500cc Championship, and then last season, as he became the first holder of
the World MotoGP title he won that race, after an initial scrap with Carlos
Checa.

It is a terrific record, and Rossi is in no mood to let it slip, though he
acknowledges, the action is getting tougher, race by race, with both
Gibernau and arch-rival Max Biaggi, the former four times World 250cc
Champion, both riding similar V5 Hondas to that of the series leader.

He is also mindful of the fast developing challenge of the Ducatis. Already
Loris Capirossi has backed up two pole starts with a race victory for the
Italian marque who are enjoying life in the fast lane of the top flight.
Capirossi will pose real problems, and his team-mate the former World
Superbike Champion Troy Bayliss, who knows the circuit well, could also be
in the frame.

Colin Edwards, the reigning World Superbike Champion, who graduated into
the elite class riding now for Aprilia, is another rider who knows
Donington well, and his team-mate Noriyuki Haga has fond memories of racing
the circuit, having taken an unexpected winning double in the Superbike
class several years earlier.

Checa, who had looked set for victory last year is keen to show what might
have been, as he continues with Yamaha, while Alex Barros, also riding
Yamaha could also pose a significant threat.

Ulsterman Jeremy McWilliams hopes for an upturn in fortune after a tough
opening to the campaign aboard the ProtonKR as he flies the lone British
flag in the race.

Adding to the action on Grand Prix day are races counting to both the 125cc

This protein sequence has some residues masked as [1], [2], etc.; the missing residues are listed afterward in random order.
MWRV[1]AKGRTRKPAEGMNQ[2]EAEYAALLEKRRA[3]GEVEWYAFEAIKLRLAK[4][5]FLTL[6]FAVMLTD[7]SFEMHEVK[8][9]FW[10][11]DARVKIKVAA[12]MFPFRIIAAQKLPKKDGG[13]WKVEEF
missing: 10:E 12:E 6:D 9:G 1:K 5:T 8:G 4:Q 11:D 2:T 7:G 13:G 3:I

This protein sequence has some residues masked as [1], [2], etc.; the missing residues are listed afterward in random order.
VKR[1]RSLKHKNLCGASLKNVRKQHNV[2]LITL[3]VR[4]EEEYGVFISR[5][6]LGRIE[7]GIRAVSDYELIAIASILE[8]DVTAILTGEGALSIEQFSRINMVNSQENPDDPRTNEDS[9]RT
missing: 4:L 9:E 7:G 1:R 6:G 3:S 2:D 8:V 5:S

and 250cc World Championships, together with support race for the domestic
Virgin Mobile Yamaha R6 Cup and the FIM World Classic series.

Spanish rider Daniel Pedrosa heads the challenge for honours in the 125cc
title stakes, having enjoyed three race wins so far, but Steve Jenkner, the
winner last time out is closing in. And, in that race, former champion
Leon Camier, the 16-year-old Kent rider whose family mortgaged their house
to keep him racing, will be battling to score his first points of the
season.

Chaz Davies, the 16-year-old Herefordshire schoolboy racer, who became the
youngest 250cc rider to score World Championship points bids for more
against a quality field led by Manuel Poggiali, the San Marino rider who
won last season's 125cc crown but who is currently under pressure from both
Roberto Rolfo and Toni Elias.

Practice and qualifying is through both Friday 11 July, from 09.00 and
Saturday 12 July, again from 09.00 with on Saturday evening two races
counting to the Yamaha R6 Cup and the World Classic Series. On Sunday 13
July, after morning practice from 09.00, the Grand Prix action begins at
11.15 with the 25 lap Cinzano British 125cc Grand Prix, followed at 12.30
by the 27 lap Cinzano British 250cc Grand Prix. The feature race of the
event, the 30 lap Cinzano British MotoGP starts at 14.00, and from 15.30
there are races for the R6 Cup and the World Classic series.